Péter Szijjártó, Minister of Foreign Affairs and Trade, told MPs in parliament that the only way to save lives is through peace, not weapons deliveries or sanctions, calling on them to adopt a "pro-peace declaration" submitted by the ruling parties.
In a speech ahead of the debate, the foreign minister said the war had so far proved “disastrous”, with “hundreds of thousands dead, millions displaced, hundreds of thousands of families torn apart and thousands drafted forcefully, while whole regions are in ruins.” Although regional, he said, the war had global implications. He added that time was running out to stop it from turning into a world war. “Meanwhile, the European economy is floundering.” Minister Szijjártó insisted that Europe and “the transatlantic region” were “in a state of war psychosis”. Some in Brussels, he said, saw weapons deliveries to Ukraine as a competition between the US and Europe in terms of who could provide more. Given that the war is situated in Europe, it is Europe that felt its negative effects “directly”, he added. As a neighboring country, Hungary has firsthand experience of the suffering the war has caused. “This war cannot be won, it can only have losers”, Minister Szijjártó said. The Hungarians of Transcarpathia are being drafted into the Ukrainian military, and some have already died, he said.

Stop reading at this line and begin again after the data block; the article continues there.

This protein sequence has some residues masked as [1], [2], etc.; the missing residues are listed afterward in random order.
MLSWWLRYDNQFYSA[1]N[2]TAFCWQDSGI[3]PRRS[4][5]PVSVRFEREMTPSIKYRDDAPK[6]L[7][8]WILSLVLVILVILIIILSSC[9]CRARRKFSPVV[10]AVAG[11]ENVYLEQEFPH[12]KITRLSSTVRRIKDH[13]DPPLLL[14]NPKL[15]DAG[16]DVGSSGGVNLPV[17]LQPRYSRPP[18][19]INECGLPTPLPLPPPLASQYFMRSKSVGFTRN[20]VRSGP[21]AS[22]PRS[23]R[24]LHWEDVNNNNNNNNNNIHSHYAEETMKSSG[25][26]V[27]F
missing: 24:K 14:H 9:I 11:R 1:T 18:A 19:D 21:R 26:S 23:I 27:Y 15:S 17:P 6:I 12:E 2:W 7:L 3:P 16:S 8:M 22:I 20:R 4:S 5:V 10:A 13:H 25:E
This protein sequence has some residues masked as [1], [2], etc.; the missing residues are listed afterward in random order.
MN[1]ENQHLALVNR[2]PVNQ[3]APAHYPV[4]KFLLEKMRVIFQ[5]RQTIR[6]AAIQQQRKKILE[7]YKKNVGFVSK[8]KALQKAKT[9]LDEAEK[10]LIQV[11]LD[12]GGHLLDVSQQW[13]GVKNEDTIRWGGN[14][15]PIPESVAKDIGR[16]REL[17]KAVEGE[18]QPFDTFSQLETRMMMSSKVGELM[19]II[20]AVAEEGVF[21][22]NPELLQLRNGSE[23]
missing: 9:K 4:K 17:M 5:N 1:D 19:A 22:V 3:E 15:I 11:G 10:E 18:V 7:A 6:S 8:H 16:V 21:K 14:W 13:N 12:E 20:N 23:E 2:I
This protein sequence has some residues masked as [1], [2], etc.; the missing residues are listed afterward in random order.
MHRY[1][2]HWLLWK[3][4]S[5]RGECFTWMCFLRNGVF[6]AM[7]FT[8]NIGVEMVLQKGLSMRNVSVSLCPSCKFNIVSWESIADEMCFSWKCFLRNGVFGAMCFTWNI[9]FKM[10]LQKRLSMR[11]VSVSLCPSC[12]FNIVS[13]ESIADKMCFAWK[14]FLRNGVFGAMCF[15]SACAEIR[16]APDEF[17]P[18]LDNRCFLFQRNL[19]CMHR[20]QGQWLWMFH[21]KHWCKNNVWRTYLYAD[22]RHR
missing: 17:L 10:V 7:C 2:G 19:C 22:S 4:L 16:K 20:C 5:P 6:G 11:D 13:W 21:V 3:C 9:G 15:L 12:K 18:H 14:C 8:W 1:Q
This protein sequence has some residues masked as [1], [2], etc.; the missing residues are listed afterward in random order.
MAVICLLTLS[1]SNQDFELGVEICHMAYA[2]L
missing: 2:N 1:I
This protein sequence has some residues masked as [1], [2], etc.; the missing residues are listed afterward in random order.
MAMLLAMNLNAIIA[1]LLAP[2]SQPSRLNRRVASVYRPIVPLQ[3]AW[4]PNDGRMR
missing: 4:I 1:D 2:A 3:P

Minister Szijjártó added that although Hungary is not responsible for the war, the country and its citizens have already paid a high price for it. “No one can expect us to sacrifice even more,” he said in parliament. “The international community should focus on saving lives, but that is only possible through peace rather than delivering weapons and imposing sanctions,” he said. Sanctions have failed nine times, “and you would think we shouldn’t try it a tenth time,” he said. The EU, however, is preparing to do just that, he said. The global majority is on the side of peace, and Hungary is part of that majority, he said. Peace requires open channels of communication so peace talks can remain a possibility, he said. Sustainable results will be “impossible” without direct talks between the US and Russia, he said. Meanwhile, Hungarians in Ukraine are losing one minority right after the other and are suffering provocations at a time when Hungary is in the midst of the largest humanitarian operation of its history to help Ukrainian refugees, he said. “Even as 1,247 Hungarian schools have accepted Ukrainian children, Ukraine is preparing to close minority schools from September, to strip [minorities] from the possibility to do their school-leaving exams and university admissions in their mother tongue, and take away universities’ right to choose the language of education,” Minister Szijjártó said. Hungary stands by Transcarpathian Hungarians and will use all international forums to aid them, he said.